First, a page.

The 3310 max also comes with RDS-TMC traffic capability built in, including the necessary FM radio receiver on the device and an aerial integrated into the car power cable. However, what you don’t get is a subscription to the service. To obtain this, you need to pay £40 via Navigon’s Fresh online system for a lifetime’s use. You could also purchase the Navigon 4310 max, which comes with RDS-TMC enabled out of the box, but this is actually more than £40 pricier than the 3310 max, making the latter better value.
As with our previous experiences of Navigon sat-navs, the 3310 max’s address entry and general navigation abilities are perhaps not the most slick around, but certainly very usable. Entering an address drills down from country to town to road and house number, so you will need to have a complete address. You can navigate to a full postcode as well, but you don’t get the option to enter a house number, so this just takes you to the middle of the road in question.
A new facility here is the ability to navigate to latitude and longitude coordinates, which isn’t something we’ve found particularly essential in other sat-navs. But it could come in handy if you want to meet someone at a specific point on a long, non-descript road.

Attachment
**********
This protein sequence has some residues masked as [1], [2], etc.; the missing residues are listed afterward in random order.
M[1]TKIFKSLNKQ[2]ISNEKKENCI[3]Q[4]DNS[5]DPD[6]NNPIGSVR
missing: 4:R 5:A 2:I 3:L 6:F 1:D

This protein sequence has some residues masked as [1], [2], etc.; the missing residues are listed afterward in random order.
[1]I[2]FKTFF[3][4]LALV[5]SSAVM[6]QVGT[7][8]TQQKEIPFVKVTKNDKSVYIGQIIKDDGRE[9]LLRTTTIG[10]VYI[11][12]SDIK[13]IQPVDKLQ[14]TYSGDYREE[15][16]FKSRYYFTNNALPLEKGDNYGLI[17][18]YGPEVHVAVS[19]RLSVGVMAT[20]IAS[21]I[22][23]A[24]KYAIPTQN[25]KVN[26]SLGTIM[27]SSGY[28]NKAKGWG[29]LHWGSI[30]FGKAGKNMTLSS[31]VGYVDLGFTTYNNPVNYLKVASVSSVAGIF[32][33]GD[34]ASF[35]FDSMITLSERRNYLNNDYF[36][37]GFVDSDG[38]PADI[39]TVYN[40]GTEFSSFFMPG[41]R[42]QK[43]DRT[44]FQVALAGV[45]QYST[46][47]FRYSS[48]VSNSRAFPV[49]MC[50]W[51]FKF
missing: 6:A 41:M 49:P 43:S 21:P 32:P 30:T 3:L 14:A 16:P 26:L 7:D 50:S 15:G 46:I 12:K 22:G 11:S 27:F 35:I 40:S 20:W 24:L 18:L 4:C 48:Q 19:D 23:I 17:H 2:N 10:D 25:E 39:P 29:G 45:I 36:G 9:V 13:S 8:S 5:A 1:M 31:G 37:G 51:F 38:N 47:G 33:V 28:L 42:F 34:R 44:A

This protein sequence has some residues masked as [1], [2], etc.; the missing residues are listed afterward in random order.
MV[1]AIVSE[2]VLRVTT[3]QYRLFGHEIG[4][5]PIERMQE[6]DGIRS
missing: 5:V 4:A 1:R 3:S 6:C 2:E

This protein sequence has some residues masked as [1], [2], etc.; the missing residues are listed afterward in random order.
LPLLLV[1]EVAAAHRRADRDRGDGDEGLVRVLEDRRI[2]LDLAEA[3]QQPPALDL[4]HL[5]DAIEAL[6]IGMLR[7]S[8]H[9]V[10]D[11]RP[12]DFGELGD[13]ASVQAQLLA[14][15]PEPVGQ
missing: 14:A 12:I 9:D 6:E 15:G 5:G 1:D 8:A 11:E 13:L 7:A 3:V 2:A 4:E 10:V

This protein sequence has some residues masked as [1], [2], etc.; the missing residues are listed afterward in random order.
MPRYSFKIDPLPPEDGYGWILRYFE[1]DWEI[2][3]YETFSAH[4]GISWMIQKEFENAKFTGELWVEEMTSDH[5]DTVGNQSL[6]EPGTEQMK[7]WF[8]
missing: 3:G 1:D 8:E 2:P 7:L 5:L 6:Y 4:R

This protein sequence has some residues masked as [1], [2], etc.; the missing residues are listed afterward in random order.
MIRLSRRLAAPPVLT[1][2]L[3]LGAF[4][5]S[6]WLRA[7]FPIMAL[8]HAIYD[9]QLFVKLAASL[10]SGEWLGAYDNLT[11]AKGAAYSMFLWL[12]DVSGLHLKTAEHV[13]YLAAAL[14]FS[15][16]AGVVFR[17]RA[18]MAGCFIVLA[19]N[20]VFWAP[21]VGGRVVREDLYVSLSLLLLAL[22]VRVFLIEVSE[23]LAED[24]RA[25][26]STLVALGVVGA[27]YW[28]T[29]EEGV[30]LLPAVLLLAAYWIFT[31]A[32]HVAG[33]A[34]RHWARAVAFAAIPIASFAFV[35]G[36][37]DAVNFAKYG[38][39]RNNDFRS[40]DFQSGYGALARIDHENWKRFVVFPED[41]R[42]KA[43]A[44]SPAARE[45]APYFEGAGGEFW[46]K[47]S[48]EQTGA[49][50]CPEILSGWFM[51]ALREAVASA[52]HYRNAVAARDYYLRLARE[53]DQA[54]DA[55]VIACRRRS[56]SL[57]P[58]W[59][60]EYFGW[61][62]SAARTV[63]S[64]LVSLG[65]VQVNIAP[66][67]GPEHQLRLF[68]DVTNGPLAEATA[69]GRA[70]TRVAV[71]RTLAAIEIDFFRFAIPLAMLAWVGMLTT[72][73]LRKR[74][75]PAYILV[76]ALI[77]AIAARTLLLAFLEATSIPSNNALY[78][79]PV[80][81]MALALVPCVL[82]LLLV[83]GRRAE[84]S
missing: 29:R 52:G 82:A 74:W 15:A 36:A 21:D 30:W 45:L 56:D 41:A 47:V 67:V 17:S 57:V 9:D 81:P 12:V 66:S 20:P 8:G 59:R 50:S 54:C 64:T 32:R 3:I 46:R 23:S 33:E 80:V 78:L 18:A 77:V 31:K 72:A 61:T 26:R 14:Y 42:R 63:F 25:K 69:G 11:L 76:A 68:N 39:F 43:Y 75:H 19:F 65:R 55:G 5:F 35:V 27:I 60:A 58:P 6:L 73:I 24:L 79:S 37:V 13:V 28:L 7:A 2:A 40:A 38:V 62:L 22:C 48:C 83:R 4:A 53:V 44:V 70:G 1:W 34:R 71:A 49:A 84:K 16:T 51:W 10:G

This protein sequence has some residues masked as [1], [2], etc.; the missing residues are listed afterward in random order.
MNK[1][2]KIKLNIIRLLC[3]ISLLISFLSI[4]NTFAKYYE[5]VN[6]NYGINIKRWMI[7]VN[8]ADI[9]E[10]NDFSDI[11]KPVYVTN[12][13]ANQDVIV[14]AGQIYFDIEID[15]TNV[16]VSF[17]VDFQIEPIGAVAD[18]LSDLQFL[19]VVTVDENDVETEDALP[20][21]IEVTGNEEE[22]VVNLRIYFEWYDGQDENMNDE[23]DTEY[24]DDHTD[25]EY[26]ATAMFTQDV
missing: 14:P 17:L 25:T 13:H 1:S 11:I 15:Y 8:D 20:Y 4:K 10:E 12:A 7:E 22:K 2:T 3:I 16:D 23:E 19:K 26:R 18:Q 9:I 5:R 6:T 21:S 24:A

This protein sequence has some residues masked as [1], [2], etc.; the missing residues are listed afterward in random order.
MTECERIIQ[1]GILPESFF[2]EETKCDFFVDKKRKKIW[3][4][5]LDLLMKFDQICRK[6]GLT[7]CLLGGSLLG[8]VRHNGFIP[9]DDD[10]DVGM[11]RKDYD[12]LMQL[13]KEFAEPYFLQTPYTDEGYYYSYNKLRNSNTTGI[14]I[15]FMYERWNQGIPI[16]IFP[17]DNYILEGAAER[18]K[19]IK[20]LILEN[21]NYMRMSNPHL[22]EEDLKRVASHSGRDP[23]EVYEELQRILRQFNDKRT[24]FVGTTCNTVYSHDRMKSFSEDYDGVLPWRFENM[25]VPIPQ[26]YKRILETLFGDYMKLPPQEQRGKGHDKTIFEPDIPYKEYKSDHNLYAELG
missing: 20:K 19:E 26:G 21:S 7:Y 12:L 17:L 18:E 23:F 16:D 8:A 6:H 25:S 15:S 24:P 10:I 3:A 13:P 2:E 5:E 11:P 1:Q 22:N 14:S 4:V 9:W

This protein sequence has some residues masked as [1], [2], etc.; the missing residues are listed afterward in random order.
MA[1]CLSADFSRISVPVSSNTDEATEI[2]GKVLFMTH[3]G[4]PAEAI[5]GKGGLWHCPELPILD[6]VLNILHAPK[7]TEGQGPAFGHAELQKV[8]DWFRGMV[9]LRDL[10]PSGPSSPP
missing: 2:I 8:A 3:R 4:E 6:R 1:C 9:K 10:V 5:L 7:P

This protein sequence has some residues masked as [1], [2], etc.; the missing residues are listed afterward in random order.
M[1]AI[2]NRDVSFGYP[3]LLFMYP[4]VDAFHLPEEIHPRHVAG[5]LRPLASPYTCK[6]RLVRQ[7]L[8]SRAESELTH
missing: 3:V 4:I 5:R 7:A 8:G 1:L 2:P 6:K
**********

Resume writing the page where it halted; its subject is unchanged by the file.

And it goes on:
The map view is clear and easy to read. Icons on the bottom left tell you your next turn and the one after that, with current distances for both. The current and next road names are listed in the middle, and on the right distance to destination and ETA. Safety camera locations are also included, although as always a subscription is required to keep these up to date.
Navigon’s Lane Assistant Pro icon also pops up on the right at multi-lane junctions, showing you which carriageway to be in. At some motorway intersections, Reality View Pro will provide a full-screen graphic showing the correct lane choice and a lifelike signpost so you don’t take the wrong turning.
The 3310 max’s main competition is TomTom’s XL, in particularly the IQ Routes Edition Europe 42. This is now available for a similar price, and although it lacks the TMC traffic hardware, you can add this for just £10 more than the Navigon lifetime subscription. It also has a very similar feature set. Many will opt for the TomTom alternative merely due to its mainstream branding, so Navigon’s 3310 max would need to be that little bit cheaper to really lure buyers away in their numbers. But that doesn’t stop it being a feature-rich sat-nav for a keen price.
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